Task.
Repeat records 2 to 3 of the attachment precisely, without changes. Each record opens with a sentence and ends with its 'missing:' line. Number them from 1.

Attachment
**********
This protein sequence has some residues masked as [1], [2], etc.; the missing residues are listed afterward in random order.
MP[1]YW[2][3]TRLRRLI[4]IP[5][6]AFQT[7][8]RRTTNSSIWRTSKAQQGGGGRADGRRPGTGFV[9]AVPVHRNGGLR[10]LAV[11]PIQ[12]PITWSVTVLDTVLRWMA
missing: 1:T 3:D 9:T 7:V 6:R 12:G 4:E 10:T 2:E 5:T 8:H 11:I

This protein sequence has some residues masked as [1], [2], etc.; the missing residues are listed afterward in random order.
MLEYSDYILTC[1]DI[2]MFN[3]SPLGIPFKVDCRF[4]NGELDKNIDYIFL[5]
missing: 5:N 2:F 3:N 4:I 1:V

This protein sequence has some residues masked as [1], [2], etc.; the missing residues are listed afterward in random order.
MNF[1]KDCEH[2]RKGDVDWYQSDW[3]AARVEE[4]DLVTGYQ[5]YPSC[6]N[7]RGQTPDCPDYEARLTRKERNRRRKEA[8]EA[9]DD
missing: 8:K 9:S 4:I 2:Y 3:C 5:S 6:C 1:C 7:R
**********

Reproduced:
This protein sequence has some residues masked as [1], [2], etc.; the missing residues are listed afterward in random order.
MLEYSDYILTC[1]DI[2]MFN[3]SPLGIPFKVDCRF[4]NGELDKNIDYIFL[5]
missing: 5:N 2:F 3:N 4:I 1:V

This protein sequence has some residues masked as [1], [2], etc.; the missing residues are listed afterward in random order.
MNF[1]KDCEH[2]RKGDVDWYQSDW[3]AARVEE[4]DLVTGYQ[5]YPSC[6]N[7]RGQTPDCPDYEARLTRKERNRRRKEA[8]EA[9]DD
missing: 8:K 9:S 4:I 2:Y 3:C 5:S 6:C 1:C 7:R